Well, I believe first of all that the teaching depends on the instructors - I was lucky to have good teachers who taught well, but unfortunately that's a hit in miss in any institution. From what I remember - we did a few hours of theory - which was based on the textbook - Professional cooking for Canadian Chefs and again a few hours of practical cooking. Truthfully I learned certain things in school, but mostly my knowledge of cooking came from working in restaurants.
I do want to point out one important aspect about that college and that is that it is NOT recognized by the Ontario Ministry of Training, College, and Universities. Which means that when you apply for your Red Seal, you cannot do so as an apprentice, instead you must ask to challenge the test based on your hours (6000) and have worked under a Red Sealed Chef who may asses your competencies. This fact does not alter the state that Liaison College is good school. Again I've worked with graduates of George Brown and of St. Lawrence College - who were not as well trained as I and other graduates from Liaison College. One great aspect about this school is the fact that the classes are smaller, less students equals more one on one interaction.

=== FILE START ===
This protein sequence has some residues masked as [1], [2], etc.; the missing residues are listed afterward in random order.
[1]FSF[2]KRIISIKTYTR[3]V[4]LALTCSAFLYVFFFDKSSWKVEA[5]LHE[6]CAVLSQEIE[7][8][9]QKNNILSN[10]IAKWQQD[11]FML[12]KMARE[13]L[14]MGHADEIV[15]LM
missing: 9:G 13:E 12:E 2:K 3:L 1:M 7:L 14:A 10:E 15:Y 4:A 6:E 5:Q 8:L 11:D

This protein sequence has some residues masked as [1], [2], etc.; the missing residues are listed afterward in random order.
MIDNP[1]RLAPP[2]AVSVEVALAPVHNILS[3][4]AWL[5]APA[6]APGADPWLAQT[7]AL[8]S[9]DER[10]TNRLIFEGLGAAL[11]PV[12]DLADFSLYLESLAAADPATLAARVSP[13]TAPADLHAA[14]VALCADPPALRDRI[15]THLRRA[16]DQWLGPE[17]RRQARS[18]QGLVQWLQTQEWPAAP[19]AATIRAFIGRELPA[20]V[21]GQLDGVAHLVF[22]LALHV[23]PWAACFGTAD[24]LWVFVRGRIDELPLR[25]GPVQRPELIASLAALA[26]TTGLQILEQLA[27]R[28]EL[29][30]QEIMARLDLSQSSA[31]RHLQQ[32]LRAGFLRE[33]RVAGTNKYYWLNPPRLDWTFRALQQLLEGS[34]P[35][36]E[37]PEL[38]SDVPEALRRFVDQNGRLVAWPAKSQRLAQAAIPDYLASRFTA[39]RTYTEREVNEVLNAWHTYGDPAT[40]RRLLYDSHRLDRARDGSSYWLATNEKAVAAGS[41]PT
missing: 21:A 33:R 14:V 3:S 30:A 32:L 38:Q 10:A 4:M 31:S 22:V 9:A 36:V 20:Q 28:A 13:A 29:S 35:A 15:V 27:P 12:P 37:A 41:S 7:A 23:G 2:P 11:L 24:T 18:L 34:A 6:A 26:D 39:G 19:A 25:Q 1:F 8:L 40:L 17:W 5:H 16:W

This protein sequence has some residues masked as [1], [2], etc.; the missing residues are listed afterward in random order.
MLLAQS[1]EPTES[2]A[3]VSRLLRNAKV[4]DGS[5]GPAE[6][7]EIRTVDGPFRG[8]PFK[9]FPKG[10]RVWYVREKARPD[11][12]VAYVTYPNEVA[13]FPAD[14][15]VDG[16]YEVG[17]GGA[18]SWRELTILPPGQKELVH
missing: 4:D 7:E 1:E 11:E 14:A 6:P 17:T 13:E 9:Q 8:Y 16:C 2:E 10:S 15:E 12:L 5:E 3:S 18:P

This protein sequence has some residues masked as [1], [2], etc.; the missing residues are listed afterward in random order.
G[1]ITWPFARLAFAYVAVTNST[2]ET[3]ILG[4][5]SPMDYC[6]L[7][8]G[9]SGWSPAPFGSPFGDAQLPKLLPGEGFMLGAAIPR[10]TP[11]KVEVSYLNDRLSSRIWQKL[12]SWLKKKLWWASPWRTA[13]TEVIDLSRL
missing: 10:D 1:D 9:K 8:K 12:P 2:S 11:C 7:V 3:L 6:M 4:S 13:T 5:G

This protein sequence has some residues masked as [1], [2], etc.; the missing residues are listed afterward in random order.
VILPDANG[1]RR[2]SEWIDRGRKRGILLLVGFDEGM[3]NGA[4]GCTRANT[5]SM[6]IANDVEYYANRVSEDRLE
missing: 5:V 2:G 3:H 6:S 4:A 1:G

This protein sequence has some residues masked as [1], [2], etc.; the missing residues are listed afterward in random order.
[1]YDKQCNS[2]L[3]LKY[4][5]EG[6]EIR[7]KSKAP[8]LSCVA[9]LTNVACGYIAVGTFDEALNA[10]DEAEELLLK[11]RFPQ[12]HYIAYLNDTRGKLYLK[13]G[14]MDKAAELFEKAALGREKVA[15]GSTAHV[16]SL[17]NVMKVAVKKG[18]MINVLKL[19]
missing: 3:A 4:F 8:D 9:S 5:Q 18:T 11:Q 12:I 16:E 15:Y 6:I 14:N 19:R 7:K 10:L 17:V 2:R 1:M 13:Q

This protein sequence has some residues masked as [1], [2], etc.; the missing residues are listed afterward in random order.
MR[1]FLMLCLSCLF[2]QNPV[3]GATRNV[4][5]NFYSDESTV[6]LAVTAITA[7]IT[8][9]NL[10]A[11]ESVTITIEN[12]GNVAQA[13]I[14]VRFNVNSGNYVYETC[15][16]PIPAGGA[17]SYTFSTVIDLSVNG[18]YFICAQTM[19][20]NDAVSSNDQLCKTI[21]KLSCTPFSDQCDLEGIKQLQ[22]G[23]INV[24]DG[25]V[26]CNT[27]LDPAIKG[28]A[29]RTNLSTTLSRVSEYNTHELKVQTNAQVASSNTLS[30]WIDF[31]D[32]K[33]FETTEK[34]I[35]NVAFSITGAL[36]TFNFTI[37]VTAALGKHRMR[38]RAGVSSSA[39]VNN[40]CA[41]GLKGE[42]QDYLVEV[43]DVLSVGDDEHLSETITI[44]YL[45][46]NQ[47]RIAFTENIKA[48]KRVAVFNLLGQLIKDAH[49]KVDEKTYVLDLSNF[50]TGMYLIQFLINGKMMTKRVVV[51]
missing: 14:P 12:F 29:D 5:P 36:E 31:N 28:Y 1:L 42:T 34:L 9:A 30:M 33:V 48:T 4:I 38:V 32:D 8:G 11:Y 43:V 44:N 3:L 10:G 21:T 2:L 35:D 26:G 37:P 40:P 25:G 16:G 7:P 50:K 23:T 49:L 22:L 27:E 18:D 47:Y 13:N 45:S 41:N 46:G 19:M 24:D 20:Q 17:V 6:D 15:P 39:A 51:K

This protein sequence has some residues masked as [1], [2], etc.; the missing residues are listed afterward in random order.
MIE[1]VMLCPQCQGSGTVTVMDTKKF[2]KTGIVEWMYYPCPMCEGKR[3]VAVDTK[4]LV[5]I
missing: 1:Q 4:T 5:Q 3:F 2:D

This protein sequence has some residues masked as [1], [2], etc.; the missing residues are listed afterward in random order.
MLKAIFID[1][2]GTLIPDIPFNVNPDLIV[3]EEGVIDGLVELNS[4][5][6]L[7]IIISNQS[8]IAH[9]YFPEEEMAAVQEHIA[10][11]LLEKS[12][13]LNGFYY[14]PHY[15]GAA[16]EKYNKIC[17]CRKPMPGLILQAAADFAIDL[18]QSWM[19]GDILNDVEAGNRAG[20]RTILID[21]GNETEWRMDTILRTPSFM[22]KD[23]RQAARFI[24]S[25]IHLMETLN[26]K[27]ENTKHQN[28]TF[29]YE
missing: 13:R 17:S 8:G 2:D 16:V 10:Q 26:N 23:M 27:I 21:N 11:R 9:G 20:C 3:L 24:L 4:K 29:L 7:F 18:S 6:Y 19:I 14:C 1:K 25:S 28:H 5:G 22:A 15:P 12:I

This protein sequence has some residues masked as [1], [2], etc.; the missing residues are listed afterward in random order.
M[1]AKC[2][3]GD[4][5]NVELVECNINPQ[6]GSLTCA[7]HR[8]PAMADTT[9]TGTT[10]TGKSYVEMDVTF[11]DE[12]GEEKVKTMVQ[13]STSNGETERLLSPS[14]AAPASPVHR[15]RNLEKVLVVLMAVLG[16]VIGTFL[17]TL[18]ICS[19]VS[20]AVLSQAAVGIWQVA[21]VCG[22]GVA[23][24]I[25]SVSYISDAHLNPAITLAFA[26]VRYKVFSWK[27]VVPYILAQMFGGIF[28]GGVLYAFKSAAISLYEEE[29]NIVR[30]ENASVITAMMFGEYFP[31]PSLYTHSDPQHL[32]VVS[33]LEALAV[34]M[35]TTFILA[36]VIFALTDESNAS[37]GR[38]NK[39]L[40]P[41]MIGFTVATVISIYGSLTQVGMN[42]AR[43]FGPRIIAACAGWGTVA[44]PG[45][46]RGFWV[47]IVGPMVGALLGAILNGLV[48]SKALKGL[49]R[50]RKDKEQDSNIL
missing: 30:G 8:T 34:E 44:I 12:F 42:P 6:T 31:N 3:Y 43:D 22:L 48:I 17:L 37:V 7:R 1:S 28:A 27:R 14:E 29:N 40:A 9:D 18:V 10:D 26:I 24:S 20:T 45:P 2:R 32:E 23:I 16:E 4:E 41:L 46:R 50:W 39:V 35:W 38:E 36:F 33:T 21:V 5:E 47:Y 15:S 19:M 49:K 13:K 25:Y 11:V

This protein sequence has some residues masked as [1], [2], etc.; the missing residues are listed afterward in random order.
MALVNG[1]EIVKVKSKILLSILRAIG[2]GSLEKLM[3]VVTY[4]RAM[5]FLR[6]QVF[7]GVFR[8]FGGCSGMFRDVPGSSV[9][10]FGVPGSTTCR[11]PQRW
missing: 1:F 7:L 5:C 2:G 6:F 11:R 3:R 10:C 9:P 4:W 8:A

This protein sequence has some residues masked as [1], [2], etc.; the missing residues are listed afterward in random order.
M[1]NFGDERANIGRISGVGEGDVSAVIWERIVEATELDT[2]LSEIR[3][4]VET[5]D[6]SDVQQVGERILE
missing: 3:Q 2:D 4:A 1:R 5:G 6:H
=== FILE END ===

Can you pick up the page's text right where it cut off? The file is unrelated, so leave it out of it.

Hope this helps, and again in my case and in the one of a good friend of mine - Liaison College - for us was the right choice. Furthermore you only get out of school as much as you are willing to give. Also, you may first want to talk to the chefs at the Liaison College you are interested in and see for yourself how they run things - and do the same for other culinary institutions.